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about intelligence being twisted to fit political narratives. al james rosen has that story tonight from the white house. >> as a consumer of this intelligence it feels like we've had a pretty clear eyed sober assessment of where we've made real progress and where we have not. >> the weekly standard reports intelligence analysts have provided pentagon inspectors with a year's worth of documents. showing negative assessments of the u.s. fight against isis were sanitized on their way up the chain of command. it further alleges that intelligence collected from saddam hussein's compound was not represented. >> i deal daily with the full american challenges. we're seizing opportunities and we're meeting challenges head on. >> some leading experts question how effectively the obama nsc is
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functioning. an author of running the world, told fox news that despite punitive successes such as the iran nuclear deal, time will not be kind to susan rice and her team. >> i think the results are bad. frankly, i think that history is not going to judge the president's performance or his nsc's performance very well. i've speaken to people in the pentagon on a fairly regular basis who have said this nsc is resistant to suggestions, advice and interpretations that don't fit with their world view. >> the death spiral in syria where several nations are now waging war, the body count exceeds 300,000. new refugees and foreign fighters are produced daily has taxed the obama nsc and produced its most dysfunctional moments. case in point, 2012 when the secretaries of state and defense, chairman of the joint chiefs and director of cia all advised president obama to arm
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the syrian rebels. the commander in chief rejected their counsel as a fantasy. >> you want an honest open discussion. clearly in that instance the process did do that but it didn't yield probably what would have been the better result which would have been to have taken their advice. >> then there was a president's red line. charlie savage and author of power wars, a critically acclaimed 800 page study of the obama national security claim said the president usually insistent on orderly procedure stunned his team twice. first by making policy on the fly, then with a last minute pivot away from air strikes. >> the fact that became a red line, certainly was not an output of functional decision making because no one knew he was going to say it until he said it. most of his policy advisors in that situation expected him to move forward and authorize and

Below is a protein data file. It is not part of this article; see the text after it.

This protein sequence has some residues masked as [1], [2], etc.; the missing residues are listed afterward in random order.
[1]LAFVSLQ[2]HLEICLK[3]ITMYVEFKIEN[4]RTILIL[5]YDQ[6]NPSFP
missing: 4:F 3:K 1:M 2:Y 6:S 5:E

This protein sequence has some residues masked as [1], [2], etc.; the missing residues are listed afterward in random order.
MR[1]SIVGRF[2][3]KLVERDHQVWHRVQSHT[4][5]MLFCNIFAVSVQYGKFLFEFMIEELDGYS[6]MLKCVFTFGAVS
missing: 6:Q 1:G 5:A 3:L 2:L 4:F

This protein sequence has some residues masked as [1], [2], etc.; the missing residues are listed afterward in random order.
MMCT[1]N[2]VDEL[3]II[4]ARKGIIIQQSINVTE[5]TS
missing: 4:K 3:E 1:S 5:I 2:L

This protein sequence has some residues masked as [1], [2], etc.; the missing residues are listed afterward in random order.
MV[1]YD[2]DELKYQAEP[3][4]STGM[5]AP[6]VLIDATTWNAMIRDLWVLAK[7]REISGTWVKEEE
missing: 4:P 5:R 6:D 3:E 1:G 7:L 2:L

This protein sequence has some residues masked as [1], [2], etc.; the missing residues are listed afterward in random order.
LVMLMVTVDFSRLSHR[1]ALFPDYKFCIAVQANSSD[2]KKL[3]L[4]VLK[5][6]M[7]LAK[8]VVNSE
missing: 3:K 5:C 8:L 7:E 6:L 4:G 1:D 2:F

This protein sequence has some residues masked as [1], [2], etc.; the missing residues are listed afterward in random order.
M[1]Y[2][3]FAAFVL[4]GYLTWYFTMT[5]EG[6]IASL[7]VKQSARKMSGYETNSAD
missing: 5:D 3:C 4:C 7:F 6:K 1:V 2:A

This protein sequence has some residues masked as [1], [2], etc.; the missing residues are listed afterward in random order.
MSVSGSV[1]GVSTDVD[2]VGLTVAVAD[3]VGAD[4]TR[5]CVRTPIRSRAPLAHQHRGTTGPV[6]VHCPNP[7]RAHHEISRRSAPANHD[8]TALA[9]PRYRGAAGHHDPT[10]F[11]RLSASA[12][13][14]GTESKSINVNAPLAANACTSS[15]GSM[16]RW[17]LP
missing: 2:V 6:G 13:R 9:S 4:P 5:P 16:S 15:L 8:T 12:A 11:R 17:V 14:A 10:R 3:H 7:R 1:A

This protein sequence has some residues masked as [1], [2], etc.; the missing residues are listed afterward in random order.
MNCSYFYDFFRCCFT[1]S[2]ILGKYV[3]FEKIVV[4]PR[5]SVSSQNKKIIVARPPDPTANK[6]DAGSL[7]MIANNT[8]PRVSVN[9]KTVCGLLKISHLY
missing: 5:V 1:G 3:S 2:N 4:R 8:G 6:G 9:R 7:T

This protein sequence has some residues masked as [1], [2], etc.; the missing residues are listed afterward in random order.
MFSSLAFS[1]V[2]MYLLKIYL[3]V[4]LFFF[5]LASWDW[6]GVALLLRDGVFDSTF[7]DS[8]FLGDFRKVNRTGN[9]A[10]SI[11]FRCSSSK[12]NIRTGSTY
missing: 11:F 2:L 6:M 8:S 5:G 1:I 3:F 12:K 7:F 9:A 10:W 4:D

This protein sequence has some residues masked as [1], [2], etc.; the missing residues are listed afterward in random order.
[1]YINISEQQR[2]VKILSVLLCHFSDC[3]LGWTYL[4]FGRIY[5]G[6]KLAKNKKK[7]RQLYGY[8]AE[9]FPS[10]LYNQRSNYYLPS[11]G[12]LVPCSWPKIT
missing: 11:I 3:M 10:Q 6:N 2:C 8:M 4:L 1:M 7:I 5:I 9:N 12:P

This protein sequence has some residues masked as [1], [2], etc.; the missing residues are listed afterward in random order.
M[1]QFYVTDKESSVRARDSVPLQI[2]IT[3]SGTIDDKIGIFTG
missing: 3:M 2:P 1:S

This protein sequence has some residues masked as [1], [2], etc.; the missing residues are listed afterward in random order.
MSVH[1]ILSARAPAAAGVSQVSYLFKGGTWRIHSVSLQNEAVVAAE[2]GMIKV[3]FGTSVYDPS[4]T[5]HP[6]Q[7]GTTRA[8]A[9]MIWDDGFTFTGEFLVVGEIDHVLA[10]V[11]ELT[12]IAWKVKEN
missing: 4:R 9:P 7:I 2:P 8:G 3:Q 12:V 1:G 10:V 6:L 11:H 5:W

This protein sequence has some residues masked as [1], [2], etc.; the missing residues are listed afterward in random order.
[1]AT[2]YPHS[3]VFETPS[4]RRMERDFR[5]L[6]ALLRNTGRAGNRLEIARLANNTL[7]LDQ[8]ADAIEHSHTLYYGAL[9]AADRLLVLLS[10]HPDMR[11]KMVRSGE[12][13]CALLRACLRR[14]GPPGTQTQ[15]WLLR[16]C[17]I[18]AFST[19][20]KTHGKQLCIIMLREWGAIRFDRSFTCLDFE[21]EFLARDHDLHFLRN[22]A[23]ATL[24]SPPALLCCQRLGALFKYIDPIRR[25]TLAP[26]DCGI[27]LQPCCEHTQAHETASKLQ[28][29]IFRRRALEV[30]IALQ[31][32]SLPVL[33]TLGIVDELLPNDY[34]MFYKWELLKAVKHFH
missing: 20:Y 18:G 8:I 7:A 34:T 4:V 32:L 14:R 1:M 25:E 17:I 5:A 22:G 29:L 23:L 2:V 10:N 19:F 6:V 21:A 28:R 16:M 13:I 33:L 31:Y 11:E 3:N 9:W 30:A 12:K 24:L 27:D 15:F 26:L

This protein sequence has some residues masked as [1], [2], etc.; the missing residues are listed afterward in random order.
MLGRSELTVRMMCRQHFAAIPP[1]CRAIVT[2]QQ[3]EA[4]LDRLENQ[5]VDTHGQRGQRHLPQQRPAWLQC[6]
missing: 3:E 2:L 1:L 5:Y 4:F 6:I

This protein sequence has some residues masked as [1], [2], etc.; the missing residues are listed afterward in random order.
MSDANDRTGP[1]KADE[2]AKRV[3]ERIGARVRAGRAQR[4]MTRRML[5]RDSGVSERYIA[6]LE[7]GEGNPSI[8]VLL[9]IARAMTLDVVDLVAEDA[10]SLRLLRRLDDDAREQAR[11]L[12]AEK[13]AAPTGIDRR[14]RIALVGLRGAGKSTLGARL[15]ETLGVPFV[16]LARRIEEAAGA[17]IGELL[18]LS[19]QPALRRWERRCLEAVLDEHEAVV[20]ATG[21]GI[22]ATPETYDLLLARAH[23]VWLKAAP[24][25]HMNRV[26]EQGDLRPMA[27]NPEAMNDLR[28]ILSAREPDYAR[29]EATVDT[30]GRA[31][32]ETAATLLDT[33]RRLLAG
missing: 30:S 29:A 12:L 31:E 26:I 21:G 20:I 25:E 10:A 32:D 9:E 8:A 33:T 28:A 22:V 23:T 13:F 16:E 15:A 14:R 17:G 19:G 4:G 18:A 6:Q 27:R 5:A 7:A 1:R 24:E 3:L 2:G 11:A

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attack. it tells us eastern his nsc can be surprised by the decisions he makes at some point. >> in fairness the experts we consulted. noted a smooth process can yield a poor outcome and most of the questions and decisions that make it to the national security council are one where there is no wholly positiveu outcome to e achieved. pope francis said it would be catastrophic if special interests get in the way of a special climate change agreement. the pope spoke during a rain smoked mass in nairobi, kenya. organizers had expected almost million and a half people. you will be next to hear how many isis operators may already be in the u.s. first here's what some of our fox affiliates around the country are covering. fox 5 in las vegas with a look at the changes in holiday shopping in the internet age.
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most people prefer to go to stores, cyber monday is taking a chunk out of in person sales. it's predicted 136 million of you will hit the stores between now and sunday night. fox 35 in orlando with the arrest of a polite if not terribly proficient robber. police say when brian mccoy robbed a convenience store he apologized and let another customer cut ahead of him in line. after getting away with cash and beer, he turned himself in later than night. and this is a live look at honolulu from khon a customer doing some online banking sees her account is outstanding more a trillion dollars. the bank says the glitch has been fixed. that's tonight's live look outside the beltway for special report. we'll be right back.
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we are getting a clearer picture tonight of the extent of the isis threat here at home. chief intelligence correspondent catherine herridge takes a look at the surprising numbers. with as many as a thousand active cases fox news has learned 48 isis suspects are so high risk the fbi is using its elite tracking squad known as a mobile surveillance team. a member of the senate intelligence committee could not get into specifics, but confirmed the around the clock surveillance is a major resource commitment for the bureau. >> there's information that's classified i cannot disclose. there is a very significant number of people that are on suspicious watch lists. under surveillance. >> these elite fbi teams are reserved for high priority terrorism cases like this investigation last june where a 26-year-old suspect was killed outside a massachusetts cvs after he challenged police and fbi agents with a knife.